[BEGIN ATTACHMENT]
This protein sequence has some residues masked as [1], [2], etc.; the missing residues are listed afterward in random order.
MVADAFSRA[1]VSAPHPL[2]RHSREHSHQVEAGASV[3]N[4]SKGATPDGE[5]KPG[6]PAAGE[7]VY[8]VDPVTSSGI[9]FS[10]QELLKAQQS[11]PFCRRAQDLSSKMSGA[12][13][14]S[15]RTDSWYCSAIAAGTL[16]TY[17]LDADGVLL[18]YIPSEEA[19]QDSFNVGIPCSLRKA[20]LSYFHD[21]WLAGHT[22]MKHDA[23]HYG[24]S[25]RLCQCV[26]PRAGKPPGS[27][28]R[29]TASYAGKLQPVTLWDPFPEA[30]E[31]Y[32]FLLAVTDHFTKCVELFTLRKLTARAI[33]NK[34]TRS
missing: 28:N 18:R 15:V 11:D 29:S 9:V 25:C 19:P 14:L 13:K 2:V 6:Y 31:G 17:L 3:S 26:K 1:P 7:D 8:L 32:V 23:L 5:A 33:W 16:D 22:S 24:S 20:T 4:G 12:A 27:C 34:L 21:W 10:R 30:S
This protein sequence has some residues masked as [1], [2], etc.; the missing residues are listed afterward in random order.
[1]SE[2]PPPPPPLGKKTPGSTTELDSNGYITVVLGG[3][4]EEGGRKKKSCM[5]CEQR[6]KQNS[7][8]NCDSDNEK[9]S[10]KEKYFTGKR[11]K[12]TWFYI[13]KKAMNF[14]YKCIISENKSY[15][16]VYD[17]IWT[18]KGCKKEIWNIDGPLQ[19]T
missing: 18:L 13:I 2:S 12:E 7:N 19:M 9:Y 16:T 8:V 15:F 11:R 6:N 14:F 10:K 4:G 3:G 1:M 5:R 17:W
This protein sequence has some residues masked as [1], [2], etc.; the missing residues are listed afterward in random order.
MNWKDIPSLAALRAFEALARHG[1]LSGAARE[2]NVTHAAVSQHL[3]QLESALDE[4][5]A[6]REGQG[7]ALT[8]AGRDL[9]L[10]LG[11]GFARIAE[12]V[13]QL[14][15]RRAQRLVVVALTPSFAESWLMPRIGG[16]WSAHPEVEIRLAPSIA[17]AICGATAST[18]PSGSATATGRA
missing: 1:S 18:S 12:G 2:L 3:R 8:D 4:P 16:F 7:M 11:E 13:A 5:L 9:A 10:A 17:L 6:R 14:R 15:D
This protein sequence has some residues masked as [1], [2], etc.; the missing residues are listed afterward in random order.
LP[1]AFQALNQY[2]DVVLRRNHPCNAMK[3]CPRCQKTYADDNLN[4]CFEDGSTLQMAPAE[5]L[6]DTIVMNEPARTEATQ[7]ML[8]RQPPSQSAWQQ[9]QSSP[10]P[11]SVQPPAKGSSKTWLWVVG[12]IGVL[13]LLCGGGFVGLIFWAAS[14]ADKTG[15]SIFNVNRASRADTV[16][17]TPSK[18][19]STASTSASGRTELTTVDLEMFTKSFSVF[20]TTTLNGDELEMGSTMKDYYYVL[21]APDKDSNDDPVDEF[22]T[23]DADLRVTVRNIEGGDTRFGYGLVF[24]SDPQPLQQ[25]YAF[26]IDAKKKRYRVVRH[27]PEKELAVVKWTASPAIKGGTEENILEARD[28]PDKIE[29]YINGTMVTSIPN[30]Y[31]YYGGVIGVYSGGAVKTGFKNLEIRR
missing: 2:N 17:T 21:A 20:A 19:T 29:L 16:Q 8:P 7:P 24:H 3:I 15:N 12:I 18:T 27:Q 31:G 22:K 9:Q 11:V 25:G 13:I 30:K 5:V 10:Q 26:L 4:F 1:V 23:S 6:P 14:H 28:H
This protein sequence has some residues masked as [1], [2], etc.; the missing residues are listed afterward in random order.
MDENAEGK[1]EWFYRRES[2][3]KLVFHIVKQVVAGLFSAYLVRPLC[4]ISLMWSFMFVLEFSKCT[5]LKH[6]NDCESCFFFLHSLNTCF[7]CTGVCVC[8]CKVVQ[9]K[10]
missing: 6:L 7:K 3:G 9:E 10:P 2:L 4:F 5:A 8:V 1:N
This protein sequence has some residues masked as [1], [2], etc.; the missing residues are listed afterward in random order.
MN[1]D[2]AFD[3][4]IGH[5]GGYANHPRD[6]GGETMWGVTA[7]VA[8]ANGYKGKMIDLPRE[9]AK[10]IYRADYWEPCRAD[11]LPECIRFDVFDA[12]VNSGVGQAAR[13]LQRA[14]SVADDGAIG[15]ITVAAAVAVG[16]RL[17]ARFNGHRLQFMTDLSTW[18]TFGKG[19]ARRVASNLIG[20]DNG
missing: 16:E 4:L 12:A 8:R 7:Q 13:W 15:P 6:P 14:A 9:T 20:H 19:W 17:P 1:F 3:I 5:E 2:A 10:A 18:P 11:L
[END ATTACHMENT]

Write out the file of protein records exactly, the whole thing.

This protein sequence has some residues masked as [1], [2], etc.; the missing residues are listed afterward in random order.
MVADAFSRA[1]VSAPHPL[2]RHSREHSHQVEAGASV[3]N[4]SKGATPDGE[5]KPG[6]PAAGE[7]VY[8]VDPVTSSGI[9]FS[10]QELLKAQQS[11]PFCRRAQDLSSKMSGA[12][13][14]S[15]RTDSWYCSAIAAGTL[16]TY[17]LDADGVLL[18]YIPSEEA[19]QDSFNVGIPCSLRKA[20]LSYFHD[21]WLAGHT[22]MKHDA[23]HYG[24]S[25]RLCQCV[26]PRAGKPPGS[27][28]R[29]TASYAGKLQPVTLWDPFPEA[30]E[31]Y[32]FLLAVTDHFTKCVELFTLRKLTARAI[33]NK[34]TRS
missing: 28:N 18:R 15:V 11:D 29:S 9:V 25:C 19:P 14:L 13:K 2:V 6:Y 31:G 17:L 3:S 26:K 1:P 7:D 8:L 32:V 23:L 5:A 33:W 16:D 22:S 24:S 20:T 4:G 12:A 27:C 34:L 21:W 10:R 30:S
This protein sequence has some residues masked as [1], [2], etc.; the missing residues are listed afterward in random order.
[1]SE[2]PPPPPPLGKKTPGSTTELDSNGYITVVLGG[3][4]EEGGRKKKSCM[5]CEQR[6]KQNS[7][8]NCDSDNEK[9]S[10]KEKYFTGKR[11]K[12]TWFYI[13]KKAMNF[14]YKCIISENKSY[15][16]VYD[17]IWT[18]KGCKKEIWNIDGPLQ[19]T
missing: 18:L 13:I 2:S 12:E 7:N 19:M 9:Y 16:T 8:V 15:F 11:R 6:N 14:F 10:K 4:G 3:G 1:M 5:R 17:W
This protein sequence has some residues masked as [1], [2], etc.; the missing residues are listed afterward in random order.
MNWKDIPSLAALRAFEALARHG[1]LSGAARE[2]NVTHAAVSQHL[3]QLESALDE[4][5]A[6]REGQG[7]ALT[8]AGRDL[9]L[10]LG[11]GFARIAE[12]V[13]QL[14][15]RRAQRLVVVALTPSFAESWLMPRIGG[16]WSAHPEVEIRLAPSIA[17]AICGATAST[18]PSGSATATGRA
missing: 1:S 18:S 12:G 2:L 3:R 8:D 4:P 16:F 7:M 11:E 13:A 5:L 9:A 10:A 17:L 6:R 14:R 15:D
This protein sequence has some residues masked as [1], [2], etc.; the missing residues are listed afterward in random order.
LP[1]AFQALNQY[2]DVVLRRNHPCNAMK[3]CPRCQKTYADDNLN[4]CFEDGSTLQMAPAE[5]L[6]DTIVMNEPARTEATQ[7]ML[8]RQPPSQSAWQQ[9]QSSP[10]P[11]SVQPPAKGSSKTWLWVVG[12]IGVL[13]LLCGGGFVGLIFWAAS[14]ADKTG[15]SIFNVNRASRADTV[16][17]TPSK[18][19]STASTSASGRTELTTVDLEMFTKSFSVF[20]TTTLNGDELEMGSTMKDYYYVL[21]APDKDSNDDPVDEF[22]T[23]DADLRVTVRNIEGGDTRFGYGLVF[24]SDPQPLQQ[25]YAF[26]IDAKKKRYRVVRH[27]PEKELAVVKWTASPAIKGGTEENILEARD[28]PDKIE[29]YINGTMVTSIPN[30]Y[31]YYGGVIGVYSGGAVKTGFKNLEIRR
missing: 2:N 17:T 21:A 20:A 19:T 29:L 16:Q 8:P 7:P 24:H 3:I 15:N 12:I 18:T 27:Q 31:G 22:K 9:Q 11:V 25:G 13:I 30:K 5:V 10:Q 26:L 4:F 1:V 23:S 6:P 14:H 28:H
This protein sequence has some residues masked as [1], [2], etc.; the missing residues are listed afterward in random order.
MDENAEGK[1]EWFYRRES[2][3]KLVFHIVKQVVAGLFSAYLVRPLC[4]ISLMWSFMFVLEFSKCT[5]LKH[6]NDCESCFFFLHSLNTCF[7]CTGVCVC[8]CKVVQ[9]K[10]
missing: 6:L 7:K 3:G 9:E 10:P 2:L 4:F 5:A 8:V 1:N
This protein sequence has some residues masked as [1], [2], etc.; the missing residues are listed afterward in random order.
MN[1]D[2]AFD[3][4]IGH[5]GGYANHPRD[6]GGETMWGVTA[7]VA[8]ANGYKGKMIDLPRE[9]AK[10]IYRADYWEPCRAD[11]LPECIRFDVFDA[12]VNSGVGQAAR[13]LQRA[14]SVADDGAIG[15]ITVAAAVAVG[16]RL[17]ARFNGHRLQFMTDLSTW[18]TFGKG[19]ARRVASNLIG[20]DNG
missing: 16:E 4:L 12:A 8:R 7:Q 13:W 15:P 6:P 14:A 9:T 20:H 19:W 17:P 1:F 3:I 5:E 2:A 10:A 18:P 11:L